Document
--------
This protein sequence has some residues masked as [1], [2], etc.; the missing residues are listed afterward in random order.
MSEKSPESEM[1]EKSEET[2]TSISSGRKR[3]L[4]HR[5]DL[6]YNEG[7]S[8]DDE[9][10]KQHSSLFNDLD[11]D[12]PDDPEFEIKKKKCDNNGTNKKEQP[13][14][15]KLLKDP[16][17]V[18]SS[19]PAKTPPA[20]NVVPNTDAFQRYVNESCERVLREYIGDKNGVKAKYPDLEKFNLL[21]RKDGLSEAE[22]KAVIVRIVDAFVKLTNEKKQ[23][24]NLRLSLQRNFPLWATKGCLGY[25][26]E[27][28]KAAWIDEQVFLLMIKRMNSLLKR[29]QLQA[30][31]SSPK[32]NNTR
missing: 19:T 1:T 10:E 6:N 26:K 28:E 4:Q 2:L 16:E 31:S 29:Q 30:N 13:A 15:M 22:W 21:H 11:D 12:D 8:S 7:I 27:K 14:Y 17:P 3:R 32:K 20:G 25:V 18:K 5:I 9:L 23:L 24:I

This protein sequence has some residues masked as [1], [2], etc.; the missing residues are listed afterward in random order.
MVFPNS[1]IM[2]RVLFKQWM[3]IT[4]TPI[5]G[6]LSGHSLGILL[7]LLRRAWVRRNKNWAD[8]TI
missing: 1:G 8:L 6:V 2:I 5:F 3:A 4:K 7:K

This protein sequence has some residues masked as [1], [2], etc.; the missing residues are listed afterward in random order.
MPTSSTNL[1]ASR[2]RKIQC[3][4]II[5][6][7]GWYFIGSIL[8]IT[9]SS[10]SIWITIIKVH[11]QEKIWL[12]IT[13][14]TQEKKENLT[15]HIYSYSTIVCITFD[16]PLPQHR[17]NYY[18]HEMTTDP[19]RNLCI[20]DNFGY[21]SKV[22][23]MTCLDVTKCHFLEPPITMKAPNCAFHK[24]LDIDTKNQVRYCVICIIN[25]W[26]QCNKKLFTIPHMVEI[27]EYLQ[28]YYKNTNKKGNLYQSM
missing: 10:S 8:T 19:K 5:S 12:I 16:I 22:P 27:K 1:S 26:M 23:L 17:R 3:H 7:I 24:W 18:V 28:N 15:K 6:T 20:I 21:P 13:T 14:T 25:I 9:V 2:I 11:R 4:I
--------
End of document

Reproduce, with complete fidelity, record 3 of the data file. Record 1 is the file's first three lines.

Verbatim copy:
This protein sequence has some residues masked as [1], [2], etc.; the missing residues are listed afterward in random order.
MPTSSTNL[1]ASR[2]RKIQC[3][4]II[5][6][7]GWYFIGSIL[8]IT[9]SS[10]SIWITIIKVH[11]QEKIWL[12]IT[13][14]TQEKKENLT[15]HIYSYSTIVCITFD[16]PLPQHR[17]NYY[18]HEMTTDP[19]RNLCI[20]DNFGY[21]SKV[22][23]MTCLDVTKCHFLEPPITMKAPNCAFHK[24]LDIDTKNQVRYCVICIIN[25]W[26]QCNKKLFTIPHMVEI[27]EYLQ[28]YYKNTNKKGNLYQSM
missing: 10:S 8:T 19:K 5:S 12:I 16:I 22:P 27:K 1:S 26:M 23:L 17:R 3:H 7:I 24:W 18:V 28:N 15:K 6:T 20:I 21:P 13:T 14:T 25:I 9:V 2:I 11:R 4:I